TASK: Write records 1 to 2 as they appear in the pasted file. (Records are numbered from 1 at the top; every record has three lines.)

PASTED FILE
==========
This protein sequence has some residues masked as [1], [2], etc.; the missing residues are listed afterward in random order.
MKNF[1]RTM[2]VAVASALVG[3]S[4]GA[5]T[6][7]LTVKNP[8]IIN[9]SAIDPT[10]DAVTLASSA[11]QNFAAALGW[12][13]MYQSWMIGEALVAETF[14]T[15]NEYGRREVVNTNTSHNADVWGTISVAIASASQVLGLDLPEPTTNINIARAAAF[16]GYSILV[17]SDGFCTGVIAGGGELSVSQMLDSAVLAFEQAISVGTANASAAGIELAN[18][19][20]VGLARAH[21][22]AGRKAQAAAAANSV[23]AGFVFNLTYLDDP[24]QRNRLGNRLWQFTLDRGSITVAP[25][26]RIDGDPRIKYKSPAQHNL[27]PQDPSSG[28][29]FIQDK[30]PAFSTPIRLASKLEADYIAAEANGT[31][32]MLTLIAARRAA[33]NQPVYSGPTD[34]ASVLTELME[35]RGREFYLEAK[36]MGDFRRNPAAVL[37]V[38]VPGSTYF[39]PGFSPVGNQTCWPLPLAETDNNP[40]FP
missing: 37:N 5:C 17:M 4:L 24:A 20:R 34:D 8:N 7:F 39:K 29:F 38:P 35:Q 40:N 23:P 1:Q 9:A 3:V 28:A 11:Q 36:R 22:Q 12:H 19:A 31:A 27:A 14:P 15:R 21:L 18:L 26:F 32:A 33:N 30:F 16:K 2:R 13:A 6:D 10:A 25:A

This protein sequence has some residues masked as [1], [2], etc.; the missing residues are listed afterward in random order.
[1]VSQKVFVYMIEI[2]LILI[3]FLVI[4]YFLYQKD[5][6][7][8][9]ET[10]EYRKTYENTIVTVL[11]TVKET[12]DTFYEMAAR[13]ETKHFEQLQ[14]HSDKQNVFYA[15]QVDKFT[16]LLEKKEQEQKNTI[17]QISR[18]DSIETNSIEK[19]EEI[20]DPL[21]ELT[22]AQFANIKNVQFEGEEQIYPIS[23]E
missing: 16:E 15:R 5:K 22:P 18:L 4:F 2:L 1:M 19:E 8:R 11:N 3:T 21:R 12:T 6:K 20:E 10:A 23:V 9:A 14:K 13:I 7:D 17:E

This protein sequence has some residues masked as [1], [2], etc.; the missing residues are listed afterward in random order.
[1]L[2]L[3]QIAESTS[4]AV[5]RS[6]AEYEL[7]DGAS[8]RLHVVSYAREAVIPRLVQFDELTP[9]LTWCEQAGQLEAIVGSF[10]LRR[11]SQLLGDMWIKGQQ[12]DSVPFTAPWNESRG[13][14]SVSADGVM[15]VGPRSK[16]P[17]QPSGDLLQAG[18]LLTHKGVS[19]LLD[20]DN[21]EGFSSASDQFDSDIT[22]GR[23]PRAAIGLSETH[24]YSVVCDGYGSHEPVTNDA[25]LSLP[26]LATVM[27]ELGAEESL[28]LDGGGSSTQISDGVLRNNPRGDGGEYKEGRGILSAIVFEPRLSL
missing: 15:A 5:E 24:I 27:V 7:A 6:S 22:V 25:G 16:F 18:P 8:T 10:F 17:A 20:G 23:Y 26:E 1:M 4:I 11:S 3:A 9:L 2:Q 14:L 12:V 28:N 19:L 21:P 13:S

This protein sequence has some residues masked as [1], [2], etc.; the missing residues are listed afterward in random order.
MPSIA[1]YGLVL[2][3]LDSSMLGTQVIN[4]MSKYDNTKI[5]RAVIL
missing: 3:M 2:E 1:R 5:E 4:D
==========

This protein sequence has some residues masked as [1], [2], etc.; the missing residues are listed afterward in random order.
MKNF[1]RTM[2]VAVASALVG[3]S[4]GA[5]T[6][7]LTVKNP[8]IIN[9]SAIDPT[10]DAVTLASSA[11]QNFAAALGW[12][13]MYQSWMIGEALVAETF[14]T[15]NEYGRREVVNTNTSHNADVWGTISVAIASASQVLGLDLPEPTTNINIARAAAF[16]GYSILV[17]SDGFCTGVIAGGGELSVSQMLDSAVLAFEQAISVGTANASAAGIELAN[18][19][20]VGLARAH[21][22]AGRKAQAAAAANSV[23]AGFVFNLTYLDDP[24]QRNRLGNRLWQFTLDRGSITVAP[25][26]RIDGDPRIKYKSPAQHNL[27]PQDPSSG[28][29]FIQDK[30]PAFSTPIRLASKLEADYIAAEANGT[31][32]MLTLIAARRAA[33]NQPVYSGPTD[34]ASVLTELME[35]RGREFYLEAK[36]MGDFRRNPAAVL[37]V[38]VPGSTYF[39]PGFSPVGNQTCWPLPLAETDNNP[40]FP
missing: 37:N 5:C 17:M 4:L 24:A 20:R 34:D 8:N 7:F 39:K 29:F 38:P 35:Q 40:N 23:P 1:Q 9:A 3:V 28:A 11:Q 36:R 22:Q 12:H 19:A 31:A 27:A 14:P 15:R 21:L 18:L 26:F 32:A 33:N 30:F 16:K 2:R 13:A 6:D 10:A 25:A

This protein sequence has some residues masked as [1], [2], etc.; the missing residues are listed afterward in random order.
[1]VSQKVFVYMIEI[2]LILI[3]FLVI[4]YFLYQKD[5][6][7][8][9]ET[10]EYRKTYENTIVTVL[11]TVKET[12]DTFYEMAAR[13]ETKHFEQLQ[14]HSDKQNVFYA[15]QVDKFT[16]LLEKKEQEQKNTI[17]QISR[18]DSIETNSIEK[19]EEI[20]DPL[21]ELT[22]AQFANIKNVQFEGEEQIYPIS[23]E
missing: 16:E 15:R 5:K 22:P 18:L 4:F 2:L 1:M 19:E 8:R 11:N 3:T 21:R 12:T 6:K 20:E 10:A 23:V 9:A 14:K 13:I 7:D 17:E